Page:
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Young Attacker Wants Goal Against Togo

Posted June. 13, 2006 03:08,   


“I’d really like to play. If I am chosen to play in this match, my first and foremost goal will be the team’s victory, and the second will be scoring goals,” says 25-year-old Lee Chun-su of Ulsan Hyundai. Quite naturally for an attacker, Lee covets goals, and he does not try to hide it. “The fact that I did not score a single goal in the 2002 World Cup hurt me quite a lot.” In an interview held in Bergisch Gladbach before heading out to Frankfurt, Lee emphasized that, more than anything, he wishes to score goals in the upcoming Togo match.

Technically, Lee’s task in the team is not focused on scoring goals. If there are such things as given tasks within the team, Lee’s main assignment would be moving about in the opposing side and creating goal chances for central strikers such as Jo Jae-jin or Ahn Jung-hwan. But it seems more fitting that Lee should not be stapled to one spot or task. Instead, the ambitious forward could serve the team better by stirring up the ground as he see fits.

In many games in which he played his best, Lee was spotted attacking from both right and left side of the field, attempting penetration at every chance he sees. His daring-do character is reflected in his play style. Such style of Lee may give Team Korea an edge against Togo. Jeonnam Dragons coach Hwang Sun-hong says more players should be as bold as Lee. “You must keep the pressure on your opponents. You should not hesitate to make offensive moves because you are afraid of losing the ball.”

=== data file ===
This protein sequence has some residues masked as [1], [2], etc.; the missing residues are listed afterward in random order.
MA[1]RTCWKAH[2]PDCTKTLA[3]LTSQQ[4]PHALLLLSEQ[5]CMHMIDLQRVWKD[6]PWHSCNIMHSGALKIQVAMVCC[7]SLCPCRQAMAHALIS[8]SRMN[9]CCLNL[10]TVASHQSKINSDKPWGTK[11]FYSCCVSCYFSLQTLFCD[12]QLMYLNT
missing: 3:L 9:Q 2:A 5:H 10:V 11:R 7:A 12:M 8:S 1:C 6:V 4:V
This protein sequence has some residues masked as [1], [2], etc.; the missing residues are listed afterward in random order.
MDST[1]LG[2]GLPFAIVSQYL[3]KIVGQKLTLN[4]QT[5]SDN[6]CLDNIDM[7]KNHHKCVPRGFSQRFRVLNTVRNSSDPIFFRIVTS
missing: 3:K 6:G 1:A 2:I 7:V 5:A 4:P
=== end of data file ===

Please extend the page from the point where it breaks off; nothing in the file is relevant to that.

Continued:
Although not a striker in the forefront, Lee’s offensive ability makes him a utility player. He will do his part whichever side of the field he is placed. His almost limitless stamina allows him to cut cross the ground ceaselessly. Lee himself said he will move and run more in the upcoming World Cup matches. Lee will also be the kicker in set play situations. Free kicks and corner kicks will be managed by Lee. He will have plenty of chances to score goals as the free kick chances near the penalty box fall into his hands. Lee confidently says that his precision is tuned to nearly 100 percent. If that precision could lead to goals, it would be best. If not, it could still do a lot of good in creating scoring chances for other players. Creating such opportunities are the steps toward realizing his first goal, which is the team’s victory.

Jong-Koo Yang yjongk@donga.com